Over the Woodward Wall is on one side a very straightforward children’s books, on the other a very meta experiment in mirroring.
This is A. Deborah Baker’s first book, which in our world means “the first novella Seanan McGuire wrote under this pseudonym”, but if you’ve read Middlegame, it means something completely different. And that’s where my main doubt comes in: would someone who hasn’t read Middlegame get much out of this at all? Because I’m not sure.
This is the story of Avery and Zib, two children who couldn’t be more different but have tied fates, as they stumble in a different world on their way to school. If you’ve read Middlegame, you also know that twins Roger and Dodger were as different as twins can possibly be while still being close in a way no one else can ever be, therefore encompassing the rest of reality between them – like two letters at opposite ends of the alphabet. This similarity has plot relevance in Middlegame, as Over the Woodward Wall sits inside it, but not here; here noticing the parallels is something that enriches the reading experience, but even if you can’t, you’ll be perfectly fine.
Because, if it weren’t for the existence of Middlegame, this wouldn’t be anything but perfectly fine in the most forgettable way possible.
This isn’t a children’s book, the same way Seanan McGuire’s Wayward Children isn’t YA but an adult response to the YA portal fantasy genre – one that imitates its structure and some of its characteristics. By which I mean, Over the Woodward Wall is a cuckoo and doesn’t even really make for a good children’s book; I know that if I had read it in middle school, I would have found it bland, boring, and way too interested in its own cleverness. I would have found the Crow Girl bits very compelling, as I found them interesting and cool to read now, especially the tiny spin on gender and being fragmented it took – I wanted more of that, and less of the rest.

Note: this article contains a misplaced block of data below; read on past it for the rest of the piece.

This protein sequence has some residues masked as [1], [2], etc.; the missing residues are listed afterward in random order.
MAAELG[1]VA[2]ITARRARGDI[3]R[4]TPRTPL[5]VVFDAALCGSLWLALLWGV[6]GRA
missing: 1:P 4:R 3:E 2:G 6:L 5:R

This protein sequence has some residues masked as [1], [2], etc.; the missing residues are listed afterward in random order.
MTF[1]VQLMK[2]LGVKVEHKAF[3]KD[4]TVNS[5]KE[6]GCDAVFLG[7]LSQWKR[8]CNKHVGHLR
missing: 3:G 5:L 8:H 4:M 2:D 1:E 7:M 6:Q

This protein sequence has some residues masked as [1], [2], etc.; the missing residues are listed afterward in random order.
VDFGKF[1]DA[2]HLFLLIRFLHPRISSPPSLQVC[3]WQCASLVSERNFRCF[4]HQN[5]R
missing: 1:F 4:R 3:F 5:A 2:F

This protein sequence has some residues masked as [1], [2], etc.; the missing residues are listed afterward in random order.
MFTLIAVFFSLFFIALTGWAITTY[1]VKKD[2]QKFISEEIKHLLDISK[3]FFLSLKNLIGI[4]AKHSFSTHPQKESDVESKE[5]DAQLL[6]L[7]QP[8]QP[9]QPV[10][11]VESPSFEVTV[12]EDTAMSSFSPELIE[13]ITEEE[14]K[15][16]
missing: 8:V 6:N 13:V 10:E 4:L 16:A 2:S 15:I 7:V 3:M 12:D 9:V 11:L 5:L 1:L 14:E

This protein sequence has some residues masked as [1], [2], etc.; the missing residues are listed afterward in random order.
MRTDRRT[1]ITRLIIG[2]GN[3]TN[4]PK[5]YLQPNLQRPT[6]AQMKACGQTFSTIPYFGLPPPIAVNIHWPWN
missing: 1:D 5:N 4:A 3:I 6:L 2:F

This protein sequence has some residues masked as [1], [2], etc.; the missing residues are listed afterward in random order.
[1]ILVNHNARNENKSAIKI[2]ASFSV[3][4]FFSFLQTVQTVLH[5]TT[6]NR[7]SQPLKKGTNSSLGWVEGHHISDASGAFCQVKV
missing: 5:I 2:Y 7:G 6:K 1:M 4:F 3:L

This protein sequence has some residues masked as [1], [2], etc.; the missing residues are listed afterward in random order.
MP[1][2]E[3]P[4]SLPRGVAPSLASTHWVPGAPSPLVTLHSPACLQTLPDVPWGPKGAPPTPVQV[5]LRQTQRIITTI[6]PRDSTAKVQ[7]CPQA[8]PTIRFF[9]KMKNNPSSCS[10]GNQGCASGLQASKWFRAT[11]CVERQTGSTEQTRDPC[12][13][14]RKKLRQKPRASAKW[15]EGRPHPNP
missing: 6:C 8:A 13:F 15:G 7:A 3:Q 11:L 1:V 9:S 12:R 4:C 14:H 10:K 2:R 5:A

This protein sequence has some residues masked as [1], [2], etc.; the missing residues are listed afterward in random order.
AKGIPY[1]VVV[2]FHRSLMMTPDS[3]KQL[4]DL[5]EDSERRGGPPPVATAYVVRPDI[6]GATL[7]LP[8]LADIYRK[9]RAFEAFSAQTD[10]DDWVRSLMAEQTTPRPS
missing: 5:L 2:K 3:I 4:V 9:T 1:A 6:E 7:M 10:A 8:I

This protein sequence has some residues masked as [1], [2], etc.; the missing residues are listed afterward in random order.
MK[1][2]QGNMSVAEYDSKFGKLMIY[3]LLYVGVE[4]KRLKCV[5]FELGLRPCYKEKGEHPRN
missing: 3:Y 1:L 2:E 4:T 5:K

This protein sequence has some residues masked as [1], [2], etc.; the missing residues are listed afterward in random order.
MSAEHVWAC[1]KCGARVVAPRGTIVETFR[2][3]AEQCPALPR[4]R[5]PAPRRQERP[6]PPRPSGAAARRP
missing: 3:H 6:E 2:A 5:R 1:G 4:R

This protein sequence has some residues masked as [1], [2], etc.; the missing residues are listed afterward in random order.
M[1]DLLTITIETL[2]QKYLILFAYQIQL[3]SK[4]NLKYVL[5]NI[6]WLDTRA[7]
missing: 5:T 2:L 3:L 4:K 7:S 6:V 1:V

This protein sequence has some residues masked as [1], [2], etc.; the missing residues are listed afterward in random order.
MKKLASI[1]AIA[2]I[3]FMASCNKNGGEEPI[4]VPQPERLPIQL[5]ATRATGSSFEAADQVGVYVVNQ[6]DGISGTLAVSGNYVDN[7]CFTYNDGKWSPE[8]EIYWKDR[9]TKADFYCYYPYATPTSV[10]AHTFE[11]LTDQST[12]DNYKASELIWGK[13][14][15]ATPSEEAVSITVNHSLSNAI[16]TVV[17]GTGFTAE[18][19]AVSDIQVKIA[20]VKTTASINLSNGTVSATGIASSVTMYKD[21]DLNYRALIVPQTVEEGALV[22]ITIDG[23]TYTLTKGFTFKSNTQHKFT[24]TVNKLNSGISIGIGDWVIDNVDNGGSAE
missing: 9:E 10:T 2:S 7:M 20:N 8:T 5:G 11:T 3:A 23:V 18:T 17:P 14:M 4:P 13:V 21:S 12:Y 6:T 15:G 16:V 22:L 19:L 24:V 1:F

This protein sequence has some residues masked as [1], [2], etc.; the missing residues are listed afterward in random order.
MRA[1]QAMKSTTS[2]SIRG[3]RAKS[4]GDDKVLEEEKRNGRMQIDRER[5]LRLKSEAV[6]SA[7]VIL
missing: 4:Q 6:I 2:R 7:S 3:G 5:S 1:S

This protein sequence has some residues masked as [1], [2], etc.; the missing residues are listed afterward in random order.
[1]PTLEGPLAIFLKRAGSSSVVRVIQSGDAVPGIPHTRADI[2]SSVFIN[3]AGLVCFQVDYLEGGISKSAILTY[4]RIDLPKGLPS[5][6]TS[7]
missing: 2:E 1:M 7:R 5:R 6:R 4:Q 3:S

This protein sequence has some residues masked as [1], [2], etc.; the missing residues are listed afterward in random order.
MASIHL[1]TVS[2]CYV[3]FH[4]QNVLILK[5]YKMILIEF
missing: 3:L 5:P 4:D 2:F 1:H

And is it preachy. Every single character in the Up-and-Under is interested in giving the main ones life lessons, only disguised in a quirky way – that is, when the narration isn’t already trying to do that to the reader. While this is clearly a stylistic choice more than a flaw, it’s one I don’t really get along with: it’s tedious, and I would have felt talked down to had I been a kid. Now I know that books written like this are soothing to listen to while doing chores, but don’t work for me on ebook at all. And that’s a shame, I feel like this book is (even more) full of easter eggs and meta commentary that I could find while I constantly felt like skimming all of it.
I hope there’s going to be an audiobook of Over the Woodward Wall, because it’s the format I would recommend it in, and even then, almost only to Middlegame fans.